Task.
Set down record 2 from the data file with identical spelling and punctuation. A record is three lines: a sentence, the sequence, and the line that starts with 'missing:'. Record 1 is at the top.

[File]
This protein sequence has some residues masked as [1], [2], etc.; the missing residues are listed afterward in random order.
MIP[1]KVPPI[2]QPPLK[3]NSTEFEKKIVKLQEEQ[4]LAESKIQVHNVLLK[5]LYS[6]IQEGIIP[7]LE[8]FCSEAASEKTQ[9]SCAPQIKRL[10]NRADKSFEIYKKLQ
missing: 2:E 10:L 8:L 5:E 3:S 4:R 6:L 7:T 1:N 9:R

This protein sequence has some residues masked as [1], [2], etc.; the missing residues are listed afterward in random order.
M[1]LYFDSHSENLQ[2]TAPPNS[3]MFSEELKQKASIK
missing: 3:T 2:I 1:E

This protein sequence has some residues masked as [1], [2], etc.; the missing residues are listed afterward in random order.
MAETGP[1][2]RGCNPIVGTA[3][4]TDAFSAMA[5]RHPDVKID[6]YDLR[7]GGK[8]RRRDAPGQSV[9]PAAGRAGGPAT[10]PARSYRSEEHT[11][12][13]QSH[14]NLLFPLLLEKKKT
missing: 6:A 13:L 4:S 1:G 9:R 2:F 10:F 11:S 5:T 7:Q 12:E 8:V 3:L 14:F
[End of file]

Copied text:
This protein sequence has some residues masked as [1], [2], etc.; the missing residues are listed afterward in random order.
M[1]LYFDSHSENLQ[2]TAPPNS[3]MFSEELKQKASIK
missing: 3:T 2:I 1:E